Jesus never existed.
At least, that’s according to a new poll in the UK, revealing that about 40% of people believe Jesus was a mythical figure. Interestingly, one in five who aren’t Christians are open to learn more about the faith. Most people who were polled knew at least one Christian and many described them as “friendly,” “caring” and “helpful.”
That’s good news in a world that seems hell-bent on slandering and cartooning Christians as judgmental, uptight and mean-spirited. And it should motivate the church to reach these people. If articles like this are any indication, millennials actually want to attend your church if you’re offering meaningful liturgy and inviting honest questions.
How about your church? Is it open and hospitable to seekers? Does your church hold special events or classes that explain the faith and encourage people to ask questions? Would you know what to say to someone who said that Jesus never existed?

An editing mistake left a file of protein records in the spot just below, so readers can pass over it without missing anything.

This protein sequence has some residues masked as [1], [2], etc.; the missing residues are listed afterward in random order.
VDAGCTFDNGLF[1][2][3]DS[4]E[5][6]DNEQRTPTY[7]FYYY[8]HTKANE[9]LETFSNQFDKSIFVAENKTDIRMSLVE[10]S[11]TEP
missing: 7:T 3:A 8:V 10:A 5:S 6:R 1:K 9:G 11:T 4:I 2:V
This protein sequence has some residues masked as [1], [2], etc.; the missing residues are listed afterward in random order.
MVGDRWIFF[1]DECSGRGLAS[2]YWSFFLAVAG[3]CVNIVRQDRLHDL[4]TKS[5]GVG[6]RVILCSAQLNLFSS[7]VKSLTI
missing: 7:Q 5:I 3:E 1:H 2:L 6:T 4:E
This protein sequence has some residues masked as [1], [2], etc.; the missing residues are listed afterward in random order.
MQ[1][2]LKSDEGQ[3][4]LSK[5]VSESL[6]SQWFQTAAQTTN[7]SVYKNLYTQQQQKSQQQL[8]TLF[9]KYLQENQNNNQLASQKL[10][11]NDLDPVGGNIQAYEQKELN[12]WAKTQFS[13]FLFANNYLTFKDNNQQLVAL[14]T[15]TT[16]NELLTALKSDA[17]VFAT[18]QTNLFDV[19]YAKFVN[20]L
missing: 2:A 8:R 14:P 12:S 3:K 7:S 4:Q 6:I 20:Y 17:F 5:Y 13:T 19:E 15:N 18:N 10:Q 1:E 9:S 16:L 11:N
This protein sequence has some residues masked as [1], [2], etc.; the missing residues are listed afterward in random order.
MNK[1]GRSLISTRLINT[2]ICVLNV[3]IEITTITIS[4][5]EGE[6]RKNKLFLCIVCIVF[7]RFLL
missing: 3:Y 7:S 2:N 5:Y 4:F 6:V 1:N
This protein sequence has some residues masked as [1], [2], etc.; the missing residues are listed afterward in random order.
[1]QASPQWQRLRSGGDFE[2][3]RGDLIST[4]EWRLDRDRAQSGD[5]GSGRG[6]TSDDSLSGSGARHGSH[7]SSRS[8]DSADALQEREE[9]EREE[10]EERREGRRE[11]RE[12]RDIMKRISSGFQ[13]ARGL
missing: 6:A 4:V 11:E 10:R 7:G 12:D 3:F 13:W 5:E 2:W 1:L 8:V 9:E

The days of Christendom in America are over. When I was a kid, just about everyone I knew attended church on Sunday. Not anymore. There is now a smorgasbord of beliefs, opinions, religions and attitudes. The “nones,” people who do not identify with any faith, comprise over 20% of the population, the highest in our nation’s history. They may not believe that Jesus ever existed or, if He did, that it doesn’t really matter.
It’s up to us, the church, to show them that it makes all the difference in the world — and in the world to come.